The graph of 10-year government bond yields show that they grew considerably, manyfold, in the last 12 months. Yet nothing has happened in the last 12 months that was not predicted 12 months (or even longer) ago. For at least last 18 months the world financial situation (e.g. economic growth, banks liquidity, sovereign debt, etc) is going very well according to predictions. (It is a matter of judgement but one might say that things are going worse according to "plan".) Therefore 10-years government bond yields should be the same (or within a very narrow margin) now as they were a year ago. But they are not. In a nutshell the system works as follows:

1. In the past year governments were pressurised to cut public spending. Making such cuts creates a financial room for governments to spend more money on servicing the debt (i.e. pay more taxpayers money to the banks).

2. Then the so-called "financial markets" increase bond yields, which results in paying more taxpayers money to the banks. This was facilitated by public spending cuts.

3. Hence, in practice, what governments saved by making these cuts, is transferred to the banks by increased bond yields mechanism. In fact it is more: as the FT graph shows the government debt keeps growing which creates yet more pressure for further public spending cuts. Littles doubt, once they are made the bond yield will be increased further. And the process will be repeated.

It is not a sophisticated financial mechanism. It is not innovative at all. It does not require a "successful" (as the British Prime Minister Cameron called it) financial industry. No need of well qualified bankers to implement it. It is the most classic loan sharks' strategy: primitive no-brainer.

Incidentally it was predicted in "The largest heist in history", an article written over two years ago, that this was the direction the financial industry would go unless governments took a decisive action.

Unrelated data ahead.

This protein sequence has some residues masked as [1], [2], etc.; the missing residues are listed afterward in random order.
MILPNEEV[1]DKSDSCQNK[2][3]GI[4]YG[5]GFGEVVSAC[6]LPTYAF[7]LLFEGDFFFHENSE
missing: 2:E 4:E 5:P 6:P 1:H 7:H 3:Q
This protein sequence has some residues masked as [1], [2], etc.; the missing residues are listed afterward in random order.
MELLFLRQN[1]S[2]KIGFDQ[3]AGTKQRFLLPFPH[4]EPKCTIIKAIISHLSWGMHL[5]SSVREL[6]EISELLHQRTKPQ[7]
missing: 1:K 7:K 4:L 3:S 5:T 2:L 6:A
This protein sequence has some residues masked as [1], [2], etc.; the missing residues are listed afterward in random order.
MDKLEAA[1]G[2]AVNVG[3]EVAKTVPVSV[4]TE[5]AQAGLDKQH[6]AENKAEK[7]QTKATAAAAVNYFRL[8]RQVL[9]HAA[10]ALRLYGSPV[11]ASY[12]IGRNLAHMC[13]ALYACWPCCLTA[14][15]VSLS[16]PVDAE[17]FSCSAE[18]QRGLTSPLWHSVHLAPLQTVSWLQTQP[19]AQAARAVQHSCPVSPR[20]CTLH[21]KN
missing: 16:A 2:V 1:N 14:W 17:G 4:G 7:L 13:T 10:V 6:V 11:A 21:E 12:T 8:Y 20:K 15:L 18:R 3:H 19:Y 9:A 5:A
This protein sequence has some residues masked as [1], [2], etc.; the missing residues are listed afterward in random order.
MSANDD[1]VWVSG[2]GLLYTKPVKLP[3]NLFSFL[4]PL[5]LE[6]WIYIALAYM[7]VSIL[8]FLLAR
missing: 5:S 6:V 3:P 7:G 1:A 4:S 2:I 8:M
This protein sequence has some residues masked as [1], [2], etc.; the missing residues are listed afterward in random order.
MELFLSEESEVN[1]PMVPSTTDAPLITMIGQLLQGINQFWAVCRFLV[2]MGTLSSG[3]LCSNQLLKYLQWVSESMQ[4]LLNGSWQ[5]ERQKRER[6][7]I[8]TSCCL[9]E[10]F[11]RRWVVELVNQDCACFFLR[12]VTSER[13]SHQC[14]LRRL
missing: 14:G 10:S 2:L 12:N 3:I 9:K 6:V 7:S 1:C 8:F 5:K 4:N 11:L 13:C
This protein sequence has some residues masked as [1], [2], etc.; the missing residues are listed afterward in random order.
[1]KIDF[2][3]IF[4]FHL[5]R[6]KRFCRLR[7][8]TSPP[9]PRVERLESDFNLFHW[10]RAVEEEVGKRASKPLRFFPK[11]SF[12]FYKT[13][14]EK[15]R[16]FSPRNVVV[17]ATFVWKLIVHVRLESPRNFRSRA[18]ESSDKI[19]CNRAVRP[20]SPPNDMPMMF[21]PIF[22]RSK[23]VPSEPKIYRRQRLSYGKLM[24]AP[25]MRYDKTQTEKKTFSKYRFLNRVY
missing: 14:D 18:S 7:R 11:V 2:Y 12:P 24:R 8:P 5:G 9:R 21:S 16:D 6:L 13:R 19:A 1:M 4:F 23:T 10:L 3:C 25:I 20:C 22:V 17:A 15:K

Tuesday, 11 January 2011

Euro is dead

A single currency is not simply about having the same notes and coins in circulation. A key part of a single currency is having the same interest rate on all sovereign debt, in the same way as there is a single central bank's interest rate. Quite often this argument was used to sell the single currency project, Euro, to the public in some countries of somewhat lower credibility than Germany or France. At present, there is no more single sovereign debt interest rate in Euro-zone: for example, German debt attracts much lower rate than Greece's.

The governments must face the fact that the sovereign debt markets decided and Euro-zone governments confirmed it by not introducing a single Euro-zone bonds (i.e. underwritten by all Euro-zone governments collectively): the Euro is not a fully fledged currency any more. It is dead. Now we are dealing with Euro which is a fudge of a single currency. Whether the next step would be to become a single currency again or the Euro-fudge keeps disintegrating is the question for 2011. The inklings are that the latter is very likely to be the case as Germany are unlikely to guarantee debt of other Euro-zone countries such as Greece, Ireland, Spain, Portugal, Belgium, Italy. The list is quite long indeed.